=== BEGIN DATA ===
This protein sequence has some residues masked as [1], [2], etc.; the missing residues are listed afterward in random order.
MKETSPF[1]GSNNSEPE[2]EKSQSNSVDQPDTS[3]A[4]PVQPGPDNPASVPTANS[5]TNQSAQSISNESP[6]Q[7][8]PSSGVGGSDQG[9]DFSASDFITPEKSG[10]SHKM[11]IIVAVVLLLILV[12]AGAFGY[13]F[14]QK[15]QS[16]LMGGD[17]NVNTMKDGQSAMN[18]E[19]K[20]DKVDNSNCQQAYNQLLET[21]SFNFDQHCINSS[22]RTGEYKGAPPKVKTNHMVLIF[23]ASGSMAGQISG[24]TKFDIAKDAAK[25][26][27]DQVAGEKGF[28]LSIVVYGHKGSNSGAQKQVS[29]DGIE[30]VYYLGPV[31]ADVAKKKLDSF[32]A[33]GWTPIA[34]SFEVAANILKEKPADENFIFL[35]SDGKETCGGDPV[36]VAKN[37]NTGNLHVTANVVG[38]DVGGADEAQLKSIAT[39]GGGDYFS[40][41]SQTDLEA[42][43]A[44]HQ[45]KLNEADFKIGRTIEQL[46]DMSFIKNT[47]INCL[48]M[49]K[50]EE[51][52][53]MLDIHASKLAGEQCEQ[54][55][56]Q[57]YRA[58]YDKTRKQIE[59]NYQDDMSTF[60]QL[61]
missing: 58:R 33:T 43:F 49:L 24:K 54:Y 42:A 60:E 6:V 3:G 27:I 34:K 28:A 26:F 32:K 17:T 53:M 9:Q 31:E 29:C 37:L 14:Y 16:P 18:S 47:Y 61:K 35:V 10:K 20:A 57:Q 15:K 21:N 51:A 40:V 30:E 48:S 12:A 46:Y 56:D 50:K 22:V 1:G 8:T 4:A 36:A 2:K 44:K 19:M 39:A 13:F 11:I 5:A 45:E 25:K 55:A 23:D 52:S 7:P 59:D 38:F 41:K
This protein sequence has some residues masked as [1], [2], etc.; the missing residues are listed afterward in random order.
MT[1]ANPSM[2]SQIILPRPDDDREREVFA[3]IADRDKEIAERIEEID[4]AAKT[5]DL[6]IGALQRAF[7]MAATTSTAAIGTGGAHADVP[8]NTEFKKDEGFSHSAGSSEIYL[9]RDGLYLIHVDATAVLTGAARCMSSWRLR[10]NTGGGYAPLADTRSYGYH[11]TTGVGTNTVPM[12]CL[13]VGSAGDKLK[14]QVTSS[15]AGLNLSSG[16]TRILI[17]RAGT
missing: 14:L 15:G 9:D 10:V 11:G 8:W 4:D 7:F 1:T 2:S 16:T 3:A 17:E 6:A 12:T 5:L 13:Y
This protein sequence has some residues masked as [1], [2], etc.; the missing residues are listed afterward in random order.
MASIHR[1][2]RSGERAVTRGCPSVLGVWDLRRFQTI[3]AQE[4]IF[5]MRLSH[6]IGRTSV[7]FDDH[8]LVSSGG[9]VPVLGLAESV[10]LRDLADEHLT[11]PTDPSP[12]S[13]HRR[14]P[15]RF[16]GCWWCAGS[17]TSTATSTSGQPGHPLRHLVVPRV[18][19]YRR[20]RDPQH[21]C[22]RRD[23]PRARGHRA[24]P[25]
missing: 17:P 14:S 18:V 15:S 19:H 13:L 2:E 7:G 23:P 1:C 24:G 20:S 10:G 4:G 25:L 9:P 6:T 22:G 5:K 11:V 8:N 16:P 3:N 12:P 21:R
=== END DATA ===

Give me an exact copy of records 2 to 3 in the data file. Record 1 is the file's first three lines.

This protein sequence has some residues masked as [1], [2], etc.; the missing residues are listed afterward in random order.
MT[1]ANPSM[2]SQIILPRPDDDREREVFA[3]IADRDKEIAERIEEID[4]AAKT[5]DL[6]IGALQRAF[7]MAATTSTAAIGTGGAHADVP[8]NTEFKKDEGFSHSAGSSEIYL[9]RDGLYLIHVDATAVLTGAARCMSSWRLR[10]NTGGGYAPLADTRSYGYH[11]TTGVGTNTVPM[12]CL[13]VGSAGDKLK[14]QVTSS[15]AGLNLSSG[16]TRILI[17]RAGT
missing: 14:L 15:G 9:D 10:V 11:G 8:W 4:D 7:F 1:T 2:S 16:T 3:A 17:E 6:A 12:T 5:L 13:Y
This protein sequence has some residues masked as [1], [2], etc.; the missing residues are listed afterward in random order.
MASIHR[1][2]RSGERAVTRGCPSVLGVWDLRRFQTI[3]AQE[4]IF[5]MRLSH[6]IGRTSV[7]FDDH[8]LVSSGG[9]VPVLGLAESV[10]LRDLADEHLT[11]PTDPSP[12]S[13]HRR[14]P[15]RF[16]GCWWCAGS[17]TSTATSTSGQPGHPLRHLVVPRV[18][19]YRR[20]RDPQH[21]C[22]RRD[23]PRARGHRA[24]P[25]
missing: 17:P 14:S 18:V 15:S 19:H 13:L 2:E 7:G 23:P 1:C 24:G 20:S 10:G 4:G 25:L 9:P 6:T 22:G 5:K 11:V 8:N 16:P 3:N 12:P 21:R